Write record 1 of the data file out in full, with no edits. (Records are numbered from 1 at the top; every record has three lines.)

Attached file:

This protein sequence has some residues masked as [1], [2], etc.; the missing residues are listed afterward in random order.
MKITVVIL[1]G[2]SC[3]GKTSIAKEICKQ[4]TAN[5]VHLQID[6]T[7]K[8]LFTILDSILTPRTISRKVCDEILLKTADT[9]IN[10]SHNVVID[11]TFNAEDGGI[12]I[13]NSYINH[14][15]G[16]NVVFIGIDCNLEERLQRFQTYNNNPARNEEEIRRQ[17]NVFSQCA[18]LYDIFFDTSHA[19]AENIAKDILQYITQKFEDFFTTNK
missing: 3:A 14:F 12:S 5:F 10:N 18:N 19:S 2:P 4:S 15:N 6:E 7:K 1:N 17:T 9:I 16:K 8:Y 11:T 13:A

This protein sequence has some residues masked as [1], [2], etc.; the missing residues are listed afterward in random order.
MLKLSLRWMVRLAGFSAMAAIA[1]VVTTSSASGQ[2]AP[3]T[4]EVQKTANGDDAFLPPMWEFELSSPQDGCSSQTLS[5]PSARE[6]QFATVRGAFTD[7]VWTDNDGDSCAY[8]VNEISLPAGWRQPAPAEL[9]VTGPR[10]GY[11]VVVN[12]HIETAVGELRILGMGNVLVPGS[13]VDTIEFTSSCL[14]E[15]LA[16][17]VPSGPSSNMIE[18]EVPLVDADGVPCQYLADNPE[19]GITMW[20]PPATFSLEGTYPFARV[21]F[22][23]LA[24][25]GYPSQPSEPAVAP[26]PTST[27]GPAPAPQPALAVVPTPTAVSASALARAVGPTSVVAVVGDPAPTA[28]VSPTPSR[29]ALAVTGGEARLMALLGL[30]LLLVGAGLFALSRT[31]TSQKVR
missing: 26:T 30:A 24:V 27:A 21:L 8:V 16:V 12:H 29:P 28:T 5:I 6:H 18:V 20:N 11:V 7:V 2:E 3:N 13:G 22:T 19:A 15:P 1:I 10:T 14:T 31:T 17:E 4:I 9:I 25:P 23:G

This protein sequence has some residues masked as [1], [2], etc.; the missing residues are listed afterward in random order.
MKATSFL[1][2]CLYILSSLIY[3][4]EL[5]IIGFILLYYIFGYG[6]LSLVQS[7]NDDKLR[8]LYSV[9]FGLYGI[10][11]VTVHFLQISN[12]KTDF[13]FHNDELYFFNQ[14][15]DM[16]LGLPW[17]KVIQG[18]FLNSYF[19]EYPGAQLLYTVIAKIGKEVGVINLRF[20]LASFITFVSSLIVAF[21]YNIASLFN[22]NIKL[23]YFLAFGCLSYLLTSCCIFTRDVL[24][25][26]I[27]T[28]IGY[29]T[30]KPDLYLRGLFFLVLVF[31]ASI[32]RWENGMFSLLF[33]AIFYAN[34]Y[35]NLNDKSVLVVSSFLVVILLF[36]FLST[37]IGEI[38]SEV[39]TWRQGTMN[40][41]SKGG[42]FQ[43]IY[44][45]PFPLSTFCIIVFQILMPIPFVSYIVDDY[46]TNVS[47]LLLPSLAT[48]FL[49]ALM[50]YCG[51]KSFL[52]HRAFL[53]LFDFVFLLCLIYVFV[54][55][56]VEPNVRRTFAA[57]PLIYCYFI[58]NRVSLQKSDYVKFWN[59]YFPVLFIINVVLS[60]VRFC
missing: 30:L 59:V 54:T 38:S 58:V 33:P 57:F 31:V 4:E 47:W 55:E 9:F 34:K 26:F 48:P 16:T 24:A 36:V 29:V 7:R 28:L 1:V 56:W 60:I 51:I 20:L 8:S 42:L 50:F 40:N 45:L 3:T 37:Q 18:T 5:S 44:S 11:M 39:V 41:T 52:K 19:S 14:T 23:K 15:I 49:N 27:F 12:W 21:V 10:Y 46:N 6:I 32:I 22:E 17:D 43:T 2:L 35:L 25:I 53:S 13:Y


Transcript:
This protein sequence has some residues masked as [1], [2], etc.; the missing residues are listed afterward in random order.
MKITVVIL[1]G[2]SC[3]GKTSIAKEICKQ[4]TAN[5]VHLQID[6]T[7]K[8]LFTILDSILTPRTISRKVCDEILLKTADT[9]IN[10]SHNVVID[11]TFNAEDGGI[12]I[13]NSYINH[14][15]G[16]NVVFIGIDCNLEERLQRFQTYNNNPARNEEEIRRQ[17]NVFSQCA[18]LYDIFFDTSHA[19]AENIAKDILQYITQKFEDFFTTNK
missing: 3:A 14:F 12:S 5:F 10:N 18:N 19:S 2:P 4:S 15:N 6:E 7:K 1:N 17:T 9:I 16:K 8:Y 11:T 13:A